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Wisconsin has nearly 11,000 coronavirus test results: 1 in 3 positive

Madison, Wisconsin (WBAY) – For the first time in four days, the Wisconsin Department of Health Services received more than 10,000 coronavirus test results. The Department of Homeland Security reported 10,938 results on Thursday, with 1 in 3 positive for the 3,643 newly identified cases. This is higher than the 7-day average of 3,192 cases per day for the past week, and the positive rate of 33.3% is also higher than the 7-day average, which was 31.9% in our calculations. Cases have been identified in 71 of Wisconsin’s 72 counties.

The death rate from COVID-19 in Wisconsin rose for the second day in a row to 0.95%, erasing the progress since October 16. The death rate has been rising slowly since November 15, when it reached 0.84%. The Department of Homeland Security reported 59 more deaths, bringing the COVID-19 death toll to 4,255. The seven-day average remained steady at 44 deaths per day, but 5 of the past seven days were above this average.

Fatalities have been reported in Calumet, Clarke, Columbia, or Claire, Grant (2), Jackson (2), Kenosha (3), Lacrosse (4), Marquette, Milwaukee (11), Monroe, Oneida (2), Outagami ( 2), Portage, Racine (5), Sauk, St. Croix, Trempealeau (2), Vilas (2), Walworth (2), Waukesha (3), Waupaca, Winnebago (5) and Wood (3), while the number of deaths in Rock County was revised.

As usual, the County and Death status numbers will be updated later in this article.

To date, a total of 448,441 people have tested positive for the coronavirus and 2,273,936 have tested negative in Wisconsin. On the current average of 7 days, Wisconsin can reach half a million cases on New Year’s Day, less than 10 months after the virus reached our state.

The number of recovered cases surpassed 400,000 (403,706), which is 90% of all known cases – a number and percentage that has been increasing since November. Another 40,378 people are still active cases, which is 9% of the known cases.

The Department of Homeland Security acknowledges that some of these patients who fall into the broad “cure” category may still have lingering effects from infection, such as “brain fog” or loss of the sense of taste or smell.

Hospitals

The Department of Homeland Security reported another 129 COVID-19 patients who had been admitted to hospitals in the past 24 hours. This is in line with an average of 7 days in the hospital of 130 cases per day. This moving average has been in decline for 12 days now – which is a positive development.

From the latest available data, the Wisconsin Hospital Association The World Health Association (WHA) reported that 1,410 people were being treated in hospitals on Wednesday due to the coronavirus, of whom 314 were in intensive care. This is the lowest number of COVID-19 patients in hospital at one time since October 27 and the lowest in the ICU since October 25. Hospital admissions peaked at 2,277 patients on November 17. We will have updated hospital numbers later on Thursday afternoon, and this report will be updated.

READ  Statistics for COVID-19 | October 1, 2020 | The lost coastal focus
in the hospital Change for 24 hours Intensive care unit Change for 24 hours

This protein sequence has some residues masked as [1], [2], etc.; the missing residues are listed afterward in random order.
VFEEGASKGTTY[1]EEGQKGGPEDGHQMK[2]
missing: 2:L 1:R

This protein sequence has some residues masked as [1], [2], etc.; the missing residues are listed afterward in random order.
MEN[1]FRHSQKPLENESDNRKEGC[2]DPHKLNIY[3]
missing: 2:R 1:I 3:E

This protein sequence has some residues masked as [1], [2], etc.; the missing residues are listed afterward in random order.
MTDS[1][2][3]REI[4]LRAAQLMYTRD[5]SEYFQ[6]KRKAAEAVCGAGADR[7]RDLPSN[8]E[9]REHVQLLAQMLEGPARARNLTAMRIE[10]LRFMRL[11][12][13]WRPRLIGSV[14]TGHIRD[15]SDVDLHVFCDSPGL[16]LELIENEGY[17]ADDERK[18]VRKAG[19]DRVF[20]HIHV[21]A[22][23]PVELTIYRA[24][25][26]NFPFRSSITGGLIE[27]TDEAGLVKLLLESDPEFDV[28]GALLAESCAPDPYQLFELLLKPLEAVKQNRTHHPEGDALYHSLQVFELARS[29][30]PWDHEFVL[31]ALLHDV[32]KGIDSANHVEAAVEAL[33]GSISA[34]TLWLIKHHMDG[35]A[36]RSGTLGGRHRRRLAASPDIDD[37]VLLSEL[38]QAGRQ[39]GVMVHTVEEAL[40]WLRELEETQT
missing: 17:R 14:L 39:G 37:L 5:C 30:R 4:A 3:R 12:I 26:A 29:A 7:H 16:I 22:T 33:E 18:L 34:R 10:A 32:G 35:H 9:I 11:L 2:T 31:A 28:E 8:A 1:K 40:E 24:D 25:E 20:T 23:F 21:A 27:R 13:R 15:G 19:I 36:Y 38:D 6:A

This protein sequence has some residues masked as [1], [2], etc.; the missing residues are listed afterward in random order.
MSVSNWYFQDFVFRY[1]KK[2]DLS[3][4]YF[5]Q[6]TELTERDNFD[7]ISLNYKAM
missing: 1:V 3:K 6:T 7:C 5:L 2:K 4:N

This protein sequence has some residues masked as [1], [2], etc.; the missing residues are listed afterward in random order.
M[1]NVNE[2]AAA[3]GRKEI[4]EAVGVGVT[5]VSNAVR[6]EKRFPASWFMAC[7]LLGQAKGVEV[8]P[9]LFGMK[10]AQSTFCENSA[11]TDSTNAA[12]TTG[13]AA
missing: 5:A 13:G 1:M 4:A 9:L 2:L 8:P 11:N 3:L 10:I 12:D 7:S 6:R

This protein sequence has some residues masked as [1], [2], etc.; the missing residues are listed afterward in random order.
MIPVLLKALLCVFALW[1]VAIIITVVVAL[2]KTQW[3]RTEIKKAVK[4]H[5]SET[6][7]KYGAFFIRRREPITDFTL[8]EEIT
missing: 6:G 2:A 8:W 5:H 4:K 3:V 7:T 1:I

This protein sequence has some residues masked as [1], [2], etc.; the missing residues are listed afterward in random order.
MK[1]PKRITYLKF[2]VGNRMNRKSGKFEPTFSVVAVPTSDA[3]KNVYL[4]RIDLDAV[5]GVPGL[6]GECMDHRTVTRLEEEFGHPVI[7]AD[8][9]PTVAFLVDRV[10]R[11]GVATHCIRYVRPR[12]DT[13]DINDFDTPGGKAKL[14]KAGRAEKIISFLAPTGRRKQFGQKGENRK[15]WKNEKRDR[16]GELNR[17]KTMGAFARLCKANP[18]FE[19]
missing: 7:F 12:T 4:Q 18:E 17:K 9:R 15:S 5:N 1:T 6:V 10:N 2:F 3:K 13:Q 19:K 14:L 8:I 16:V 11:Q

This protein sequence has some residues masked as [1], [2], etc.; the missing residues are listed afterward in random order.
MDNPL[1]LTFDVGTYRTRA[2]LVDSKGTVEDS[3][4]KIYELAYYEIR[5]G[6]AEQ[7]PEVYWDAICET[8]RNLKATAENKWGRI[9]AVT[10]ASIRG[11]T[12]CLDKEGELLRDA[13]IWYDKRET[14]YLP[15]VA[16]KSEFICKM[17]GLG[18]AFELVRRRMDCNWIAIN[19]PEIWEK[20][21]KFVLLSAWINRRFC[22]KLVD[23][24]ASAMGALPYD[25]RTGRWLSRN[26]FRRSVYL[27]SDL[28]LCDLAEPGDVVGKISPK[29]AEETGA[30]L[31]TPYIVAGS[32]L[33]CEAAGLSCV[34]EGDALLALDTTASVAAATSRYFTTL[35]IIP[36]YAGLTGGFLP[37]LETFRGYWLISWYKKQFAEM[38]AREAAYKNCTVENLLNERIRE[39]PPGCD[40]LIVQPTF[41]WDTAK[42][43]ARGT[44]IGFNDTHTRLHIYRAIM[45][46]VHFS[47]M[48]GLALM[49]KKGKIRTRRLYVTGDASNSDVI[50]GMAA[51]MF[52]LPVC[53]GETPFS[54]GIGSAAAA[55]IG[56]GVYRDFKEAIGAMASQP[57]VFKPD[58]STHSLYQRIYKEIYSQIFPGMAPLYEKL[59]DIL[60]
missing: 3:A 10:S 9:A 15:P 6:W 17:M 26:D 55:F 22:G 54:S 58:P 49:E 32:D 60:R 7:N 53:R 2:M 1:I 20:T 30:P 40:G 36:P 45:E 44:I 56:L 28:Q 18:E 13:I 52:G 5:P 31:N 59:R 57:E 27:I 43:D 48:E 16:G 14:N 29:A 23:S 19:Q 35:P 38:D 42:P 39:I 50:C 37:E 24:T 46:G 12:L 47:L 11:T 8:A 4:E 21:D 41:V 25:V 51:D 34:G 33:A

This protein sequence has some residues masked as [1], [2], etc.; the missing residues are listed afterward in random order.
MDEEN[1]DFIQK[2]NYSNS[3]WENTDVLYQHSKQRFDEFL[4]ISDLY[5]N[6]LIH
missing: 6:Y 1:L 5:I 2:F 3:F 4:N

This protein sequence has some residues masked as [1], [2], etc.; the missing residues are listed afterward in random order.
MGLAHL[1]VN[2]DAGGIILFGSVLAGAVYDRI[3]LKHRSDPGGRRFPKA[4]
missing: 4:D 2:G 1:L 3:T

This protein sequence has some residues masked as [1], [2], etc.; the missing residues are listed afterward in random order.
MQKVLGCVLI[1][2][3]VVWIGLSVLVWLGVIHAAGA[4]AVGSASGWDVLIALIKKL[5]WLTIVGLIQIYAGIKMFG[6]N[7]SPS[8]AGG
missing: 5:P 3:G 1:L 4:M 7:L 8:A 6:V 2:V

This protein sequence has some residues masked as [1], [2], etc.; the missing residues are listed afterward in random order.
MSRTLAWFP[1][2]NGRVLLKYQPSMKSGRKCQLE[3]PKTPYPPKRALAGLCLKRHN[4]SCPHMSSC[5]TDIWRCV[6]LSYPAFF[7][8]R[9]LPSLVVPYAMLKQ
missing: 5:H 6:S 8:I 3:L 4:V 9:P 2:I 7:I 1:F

Statewide 1,410 -51 314 -17
Fox Valley 81 -5 14 -1
the Northeast 113 +6 23 -3

Daily changes in hospitals take into account new admissions, discharges and deaths.

The alternative care facility at the government fairground was treating 5 patients on Wednesday, the same as Tuesday. The field hospital was opened on October 14 to reduce the number of cases in hospitals by admitting COVID-19 patients who wear close-out clothing but still need care.

Get ready for the hospital

As of Wednesday, the World Health Assembly reported that 16% of intensive care beds and 17.4% of all hospital beds in the state’s 134 hospitals are open.

Fox Valley has 16 of the 104 open intensive care beds (15.4%) and 104 generally open beds (12.2%).

The northeastern region has 34 of the 207 open intensive care beds (16.4%) and 183 open beds (19.1%).

These beds are for all patients, not just COVID-19, and whether the bed can be filled depends on whether the hospital has the necessary medical staff and support.

The need for personal protective equipment has not changed significantly: 18 hospitals have fewer than 7 days of gowns, 14 have a shortage of paper medical masks (1 more than Tuesday), 11 have less than a week’s supply of eyeglasses, and 7 have low N95 masks ( Less than 9 on Tuesday).

County case numbers on Thursday (Counties with new cases or deaths are indicated in In bold)

Wisconsin *

  • Adams – 1227 cases (+15) (10 deaths)
  • Ashland – 912 cases (+6) (13 deaths)
  • Barron – 4,132 cases (+47) (50 deaths)
  • Bayfield – 859 cases (+12) (16 deaths)
  • Brown – 24 770 cases (+69) (155 deaths)
  • Buffalo – 925 cases (+8) (6 deaths)
  • Burnett – 934 cases (+9) (16 deaths)
  • Calumet – 4453 (+20) cases (31 deaths) (+1)
  • Chippewa – 5538 cases (+34) (63 deaths)
  • Clark – 2582 cases (+34) (46 deaths) (+1)
  • Colombia – 3,951 cases (+39) (24 deaths) (+1)
  • Crawford – 1,489 cases (+10) (11 deaths)
  • Dane – 31 108 cases (+255) (136 deaths)
  • Dodge – 9823 cases (+39) (95 deaths)
  • Section – 1838 cases (+21) (13 deaths)
  • Douglas – 2742 cases (+31) (16 deaths)
  • DN – 3251 cases (+39) (20 deaths)
  • OCLEAR – 8,649 cells (+49) (67 deaths) (+1)
  • Florence – 382 cases (12 deaths)
  • Fond du Lac – 9787 places (+90) (60 deaths) (+1)
  • Forest – 791 cases (+3) (20 deaths)
  • Scholarship – 3908 cases (+23) (75 deaths) (+2)
  • Green – 2080 cases (+38) (7 deaths)